<
>

J.J. Hardy would come out of pingpong retirement for showdown with Clayton Kershaw

play
Tim Kurkjian short stories: The best ping pong player in the majors (1:00)

J.J. Hardy is the best ping pong player in the majors. But what happens when he actually loses? (1:00)

Just because J.J. Hardy was once the best pingpong player in the majors doesn’t mean that he still is.

“When I’m playing a lot, I can be pretty good,” Hardy says. “But I haven’t played in three years.”

Actually, that’s not entirely true. This past spring training, the Orioles shortstop messed around a little with teammate Darren O'Day. But when it comes to real game action, it has been a while.

Earlier in his career, the 33-year-old veteran routinely ran the table that sits smack dab in the middle of the home clubhouse at Camden Yards. But a few years ago, he developed shoulder issues. In an effort to play through it, he decided that clowning around in the clubhouse wasn’t worth it. Not that he takes his pingpong lightly.

“I can't get on the table without getting serious,” says Hardy, whose childhood home in Tucson, Arizona, featured a pingpong table in the carport and two parents who were college athletes at the University of Arizona (dad played tennis, mom played golf). “I get on the table and everybody starts watching. My reputation precedes me.”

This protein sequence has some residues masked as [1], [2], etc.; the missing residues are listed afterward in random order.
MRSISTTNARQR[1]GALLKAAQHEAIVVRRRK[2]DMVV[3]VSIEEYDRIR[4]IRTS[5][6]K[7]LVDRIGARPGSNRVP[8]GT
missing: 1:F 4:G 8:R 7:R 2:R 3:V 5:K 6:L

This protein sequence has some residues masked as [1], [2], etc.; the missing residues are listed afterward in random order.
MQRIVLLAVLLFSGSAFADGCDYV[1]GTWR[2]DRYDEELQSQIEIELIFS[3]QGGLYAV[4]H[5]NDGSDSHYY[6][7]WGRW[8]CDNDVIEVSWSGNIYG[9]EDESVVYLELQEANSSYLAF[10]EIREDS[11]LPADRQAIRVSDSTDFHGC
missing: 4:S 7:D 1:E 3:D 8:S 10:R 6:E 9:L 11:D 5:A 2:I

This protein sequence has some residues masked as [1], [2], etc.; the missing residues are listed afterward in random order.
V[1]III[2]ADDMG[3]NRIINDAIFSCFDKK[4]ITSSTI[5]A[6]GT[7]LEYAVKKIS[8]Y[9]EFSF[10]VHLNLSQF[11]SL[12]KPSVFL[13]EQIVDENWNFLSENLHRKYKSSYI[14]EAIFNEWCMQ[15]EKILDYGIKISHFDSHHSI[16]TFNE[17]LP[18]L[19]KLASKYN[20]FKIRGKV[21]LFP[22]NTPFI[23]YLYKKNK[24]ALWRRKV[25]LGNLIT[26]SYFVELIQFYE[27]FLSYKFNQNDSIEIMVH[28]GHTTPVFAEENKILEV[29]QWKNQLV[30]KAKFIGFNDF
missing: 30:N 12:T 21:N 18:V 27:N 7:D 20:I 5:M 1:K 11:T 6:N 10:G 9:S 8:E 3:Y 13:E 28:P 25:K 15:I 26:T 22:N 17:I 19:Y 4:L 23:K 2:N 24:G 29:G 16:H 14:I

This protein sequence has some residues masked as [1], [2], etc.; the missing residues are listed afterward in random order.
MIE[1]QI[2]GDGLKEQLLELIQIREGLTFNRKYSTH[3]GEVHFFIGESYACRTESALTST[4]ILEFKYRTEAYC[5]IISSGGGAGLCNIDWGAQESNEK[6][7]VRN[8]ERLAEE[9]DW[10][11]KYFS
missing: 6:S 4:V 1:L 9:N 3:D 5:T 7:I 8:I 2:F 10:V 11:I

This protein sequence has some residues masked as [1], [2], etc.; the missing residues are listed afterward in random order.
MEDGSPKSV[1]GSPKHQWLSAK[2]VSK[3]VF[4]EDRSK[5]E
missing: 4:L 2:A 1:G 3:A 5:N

Or at least it did. Several spring trainings ago, after briefly putting his pingpong game on pause, Hardy returned to the table. The results weren’t pretty. “O'Day beat me. [Chris] Tillman beat me. I think Manny [Machado] beat me. It was humbling.”

So instead of laying his rep on the line when he couldn’t perform at his best, the two-time All-Star decided he was better off not performing at all. Since then, according to Hardy, recently reacquired utility man Steve Pearce and O’Day have become kings of the clubhouse. But if you think Hardy has hung up his paddle for good, a quick look inside his locker indicates otherwise.

On a shelf, hidden by a few hanging jerseys, is a fancy schmancy carrying case, about the size of a laptop computer. Black with red trim, it zips open to reveal three balls, a small bottle of cleaner and two Butterfly blades that retail for well into triple digits. “I won’t play with another paddle.”

He’s such a pingpong junkie that he has made a habit of chatting up opposing players to see who the big kahunas are in other clubhouses around the league. “You hear a lot about Clayton Kershaw.” He’s even talked to the Dodgers ace’s teammates to see how he stacks up.

“I’ve asked Andre Ethier and Howie Kendrick, because they've seen me play pingpong,” says Hardy. “They say it'd be a good match.”

If it ever happens, that is. While Hardy’s shoulder issues have driven him away from the table, Kershaw -- who has been out since late June with a herniated disc -- probably won’t be picking up a paddle anytime soon. If and when both players are whole enough to square off, Hardy isn’t about to rush into a battle royale.

“I'd like to play a little bit before I play in one like that. There’s a lot riding on it when you have a reputation of never losing."

So what if the reputation’s a little outdated.